Mechanical Reliability of Fullerene/Tin Oxide Interfaces in Monolithic Perovskite/Silicon Tandem Cells

Michele De Bastiani*, Giovanni Armaroli, Rawan Jalmood, Laura Ferlauto, Xiaole Li, Ran Tao, George T. Harrison, Mathan K. Eswaran, Randi Azmi, Maxime Babics, Anand S. Subbiah, Erkan Aydin, Thomas G. Allen, Craig Combe, Tobias Cramer, Derya Baran, Udo Schwingenschlögl, Gilles Lubineau, Daniela Cavalcoli, Stefaan De Wolf*

*Corresponding author for this work

Research output: Contribution to journalArticlepeer-review

25 Scopus citations


High-efficiency perovskite-based solar cells comprise sophisticated stacks of materials which, however, often feature different thermal expansion coefficients and are only weakly bonded at their interfaces. This may raise concerns over delamination in such devices, jeopardizing their long-term stability and commercial viability. Here, we investigate the root causes of catastrophic top-contact delamination we observed in state-of-the-art p-i-n perovskite/silicon tandem solar cells. By combining macroscopic and microscopic analyses, we identify the interface between the fullerene electron transport layer and the tin oxide buffer layer at the origin of such delamination. Specifically, we find that the perovskite morphology and its roughness play a significant role in the microscopic adhesion of the top layers, as well as the film processing conditions, particularly the deposition temperature and the sputtering power. Our findings mandate the search for new interfacial linking strategies to enable mechanically strong perovskite-based solar cells, as required for commercialization.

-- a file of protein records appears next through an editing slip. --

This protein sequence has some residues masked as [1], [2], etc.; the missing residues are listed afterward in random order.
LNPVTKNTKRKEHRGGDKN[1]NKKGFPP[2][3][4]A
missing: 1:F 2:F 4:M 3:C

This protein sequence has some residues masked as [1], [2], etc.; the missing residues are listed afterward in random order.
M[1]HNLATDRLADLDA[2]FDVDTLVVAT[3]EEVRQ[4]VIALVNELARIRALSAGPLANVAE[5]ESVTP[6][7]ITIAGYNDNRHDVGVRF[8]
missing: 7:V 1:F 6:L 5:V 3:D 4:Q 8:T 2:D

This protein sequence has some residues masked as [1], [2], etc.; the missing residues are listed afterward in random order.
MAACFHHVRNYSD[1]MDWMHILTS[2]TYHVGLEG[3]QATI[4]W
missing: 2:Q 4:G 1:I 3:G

Original languageEnglish (US)
Pages (from-to)827-833
Number of pages7
JournalACS Energy Letters
Issue number2
StatePublished - Feb 11 2022

ASJC Scopus subject areas

  • Chemistry (miscellaneous)
  • Renewable Energy, Sustainability and the Environment
  • Fuel Technology
  • Energy Engineering and Power Technology
  • Materials Chemistry


Dive into the research topics of 'Mechanical Reliability of Fullerene/Tin Oxide Interfaces in Monolithic Perovskite/Silicon Tandem Cells'. Together they form a unique fingerprint.

Cite this